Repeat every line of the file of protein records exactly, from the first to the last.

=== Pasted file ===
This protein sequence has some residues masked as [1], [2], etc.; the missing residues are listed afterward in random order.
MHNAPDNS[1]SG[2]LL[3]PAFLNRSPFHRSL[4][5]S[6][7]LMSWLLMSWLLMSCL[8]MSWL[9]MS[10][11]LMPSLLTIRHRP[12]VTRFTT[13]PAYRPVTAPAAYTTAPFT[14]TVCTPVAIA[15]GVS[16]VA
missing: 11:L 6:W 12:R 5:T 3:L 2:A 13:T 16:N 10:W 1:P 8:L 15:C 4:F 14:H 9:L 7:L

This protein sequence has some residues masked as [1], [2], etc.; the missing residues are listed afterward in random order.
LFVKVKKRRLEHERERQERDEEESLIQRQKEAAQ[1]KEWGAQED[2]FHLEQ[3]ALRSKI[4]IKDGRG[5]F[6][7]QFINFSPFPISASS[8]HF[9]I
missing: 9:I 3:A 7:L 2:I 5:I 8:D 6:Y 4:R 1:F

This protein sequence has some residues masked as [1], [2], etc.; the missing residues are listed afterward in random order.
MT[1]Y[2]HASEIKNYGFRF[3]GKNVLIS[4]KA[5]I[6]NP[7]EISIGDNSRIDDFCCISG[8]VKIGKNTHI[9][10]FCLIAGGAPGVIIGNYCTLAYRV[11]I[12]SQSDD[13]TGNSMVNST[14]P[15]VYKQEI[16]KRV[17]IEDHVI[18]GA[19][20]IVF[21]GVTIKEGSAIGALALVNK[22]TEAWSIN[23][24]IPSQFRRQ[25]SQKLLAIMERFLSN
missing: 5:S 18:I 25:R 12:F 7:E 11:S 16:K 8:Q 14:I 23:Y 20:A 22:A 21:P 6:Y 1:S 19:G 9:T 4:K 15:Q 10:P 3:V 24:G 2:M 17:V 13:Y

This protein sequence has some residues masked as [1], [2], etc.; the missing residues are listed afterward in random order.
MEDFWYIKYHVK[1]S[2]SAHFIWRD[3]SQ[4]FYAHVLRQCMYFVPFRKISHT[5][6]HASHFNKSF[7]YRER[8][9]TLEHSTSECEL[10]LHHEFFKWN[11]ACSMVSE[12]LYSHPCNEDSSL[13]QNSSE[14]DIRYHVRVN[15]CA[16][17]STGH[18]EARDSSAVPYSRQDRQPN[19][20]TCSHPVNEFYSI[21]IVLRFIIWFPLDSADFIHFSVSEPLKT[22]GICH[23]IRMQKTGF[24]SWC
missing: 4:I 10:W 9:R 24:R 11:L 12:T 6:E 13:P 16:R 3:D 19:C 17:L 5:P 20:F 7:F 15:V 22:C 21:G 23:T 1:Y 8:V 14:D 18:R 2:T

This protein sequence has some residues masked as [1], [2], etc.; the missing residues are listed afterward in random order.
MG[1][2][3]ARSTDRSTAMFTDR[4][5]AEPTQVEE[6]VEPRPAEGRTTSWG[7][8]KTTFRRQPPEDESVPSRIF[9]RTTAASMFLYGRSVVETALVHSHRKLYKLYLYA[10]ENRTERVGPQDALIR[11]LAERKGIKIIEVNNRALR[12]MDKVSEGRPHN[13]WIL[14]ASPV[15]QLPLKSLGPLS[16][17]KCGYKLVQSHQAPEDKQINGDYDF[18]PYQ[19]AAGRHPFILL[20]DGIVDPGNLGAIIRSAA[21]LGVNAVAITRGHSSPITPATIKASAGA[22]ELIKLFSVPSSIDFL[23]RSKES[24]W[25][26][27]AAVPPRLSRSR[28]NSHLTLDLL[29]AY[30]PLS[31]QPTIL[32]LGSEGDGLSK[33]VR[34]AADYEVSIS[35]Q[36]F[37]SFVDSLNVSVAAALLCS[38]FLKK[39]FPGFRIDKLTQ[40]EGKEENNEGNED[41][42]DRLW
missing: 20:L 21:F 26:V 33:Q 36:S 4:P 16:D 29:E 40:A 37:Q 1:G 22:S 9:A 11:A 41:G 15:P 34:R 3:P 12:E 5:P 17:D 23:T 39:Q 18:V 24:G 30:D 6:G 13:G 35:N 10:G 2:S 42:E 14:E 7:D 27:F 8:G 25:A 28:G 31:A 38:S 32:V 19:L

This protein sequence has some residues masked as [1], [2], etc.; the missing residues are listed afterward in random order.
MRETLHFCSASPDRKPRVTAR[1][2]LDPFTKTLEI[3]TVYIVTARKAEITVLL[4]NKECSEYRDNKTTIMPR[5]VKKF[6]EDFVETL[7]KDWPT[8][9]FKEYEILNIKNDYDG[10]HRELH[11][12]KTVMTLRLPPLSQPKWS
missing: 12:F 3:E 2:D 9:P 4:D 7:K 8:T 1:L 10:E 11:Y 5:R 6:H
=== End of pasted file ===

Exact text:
This protein sequence has some residues masked as [1], [2], etc.; the missing residues are listed afterward in random order.
MHNAPDNS[1]SG[2]LL[3]PAFLNRSPFHRSL[4][5]S[6][7]LMSWLLMSWLLMSCL[8]MSWL[9]MS[10][11]LMPSLLTIRHRP[12]VTRFTT[13]PAYRPVTAPAAYTTAPFT[14]TVCTPVAIA[15]GVS[16]VA
missing: 11:L 6:W 12:R 5:T 3:L 2:A 13:T 16:N 10:W 1:P 8:L 15:C 4:F 14:H 9:L 7:L

This protein sequence has some residues masked as [1], [2], etc.; the missing residues are listed afterward in random order.
LFVKVKKRRLEHERERQERDEEESLIQRQKEAAQ[1]KEWGAQED[2]FHLEQ[3]ALRSKI[4]IKDGRG[5]F[6][7]QFINFSPFPISASS[8]HF[9]I
missing: 9:I 3:A 7:L 2:I 5:I 8:D 6:Y 4:R 1:F

This protein sequence has some residues masked as [1], [2], etc.; the missing residues are listed afterward in random order.
MT[1]Y[2]HASEIKNYGFRF[3]GKNVLIS[4]KA[5]I[6]NP[7]EISIGDNSRIDDFCCISG[8]VKIGKNTHI[9][10]FCLIAGGAPGVIIGNYCTLAYRV[11]I[12]SQSDD[13]TGNSMVNST[14]P[15]VYKQEI[16]KRV[17]IEDHVI[18]GA[19][20]IVF[21]GVTIKEGSAIGALALVNK[22]TEAWSIN[23][24]IPSQFRRQ[25]SQKLLAIMERFLSN
missing: 5:S 18:I 25:R 12:F 7:E 11:S 16:K 8:Q 14:I 23:Y 20:A 22:A 21:P 6:Y 1:S 19:G 9:T 4:K 15:Q 10:P 3:V 24:G 2:M 17:V 13:Y

This protein sequence has some residues masked as [1], [2], etc.; the missing residues are listed afterward in random order.
MEDFWYIKYHVK[1]S[2]SAHFIWRD[3]SQ[4]FYAHVLRQCMYFVPFRKISHT[5][6]HASHFNKSF[7]YRER[8][9]TLEHSTSECEL[10]LHHEFFKWN[11]ACSMVSE[12]LYSHPCNEDSSL[13]QNSSE[14]DIRYHVRVN[15]CA[16][17]STGH[18]EARDSSAVPYSRQDRQPN[19][20]TCSHPVNEFYSI[21]IVLRFIIWFPLDSADFIHFSVSEPLKT[22]GICH[23]IRMQKTGF[24]SWC
missing: 4:I 10:W 9:R 24:R 11:L 12:T 6:E 13:P 16:R 3:D 19:C 17:L 5:P 20:F 7:F 15:V 22:C 21:G 23:T 1:Y 8:V 14:D 18:R 2:T

This protein sequence has some residues masked as [1], [2], etc.; the missing residues are listed afterward in random order.
MG[1][2][3]ARSTDRSTAMFTDR[4][5]AEPTQVEE[6]VEPRPAEGRTTSWG[7][8]KTTFRRQPPEDESVPSRIF[9]RTTAASMFLYGRSVVETALVHSHRKLYKLYLYA[10]ENRTERVGPQDALIR[11]LAERKGIKIIEVNNRALR[12]MDKVSEGRPHN[13]WIL[14]ASPV[15]QLPLKSLGPLS[16][17]KCGYKLVQSHQAPEDKQINGDYDF[18]PYQ[19]AAGRHPFILL[20]DGIVDPGNLGAIIRSAA[21]LGVNAVAITRGHSSPITPATIKASAGA[22]ELIKLFSVPSSIDFL[23]RSKES[24]W[25][26][27]AAVPPRLSRSR[28]NSHLTLDLL[29]AY[30]PLS[31]QPTIL[32]LGSEGDGLSK[33]VR[34]AADYEVSIS[35]Q[36]F[37]SFVDSLNVSVAAALLCS[38]FLKK[39]FPGFRIDKLTQ[40]EGKEENNEGNED[41][42]DRLW
missing: 20:L 21:F 26:V 33:Q 36:S 4:P 16:D 29:E 40:A 37:Q 1:G 22:S 9:A 11:A 41:G 15:P 34:R 3:P 12:E 5:P 17:D 23:T 39:Q 18:V 24:G 30:D 6:G 13:G 35:N 10:G 2:S 42:E 14:E 7:D 27:F 8:G 25:A 28:G 31:A 38:S 32:V 19:L

This protein sequence has some residues masked as [1], [2], etc.; the missing residues are listed afterward in random order.
MRETLHFCSASPDRKPRVTAR[1][2]LDPFTKTLEI[3]TVYIVTARKAEITVLL[4]NKECSEYRDNKTTIMPR[5]VKKF[6]EDFVETL[7]KDWPT[8][9]FKEYEILNIKNDYDG[10]HRELH[11][12]KTVMTLRLPPLSQPKWS
missing: 12:F 3:E 2:D 9:P 4:D 7:K 8:T 1:L 10:E 11:Y 5:R 6:H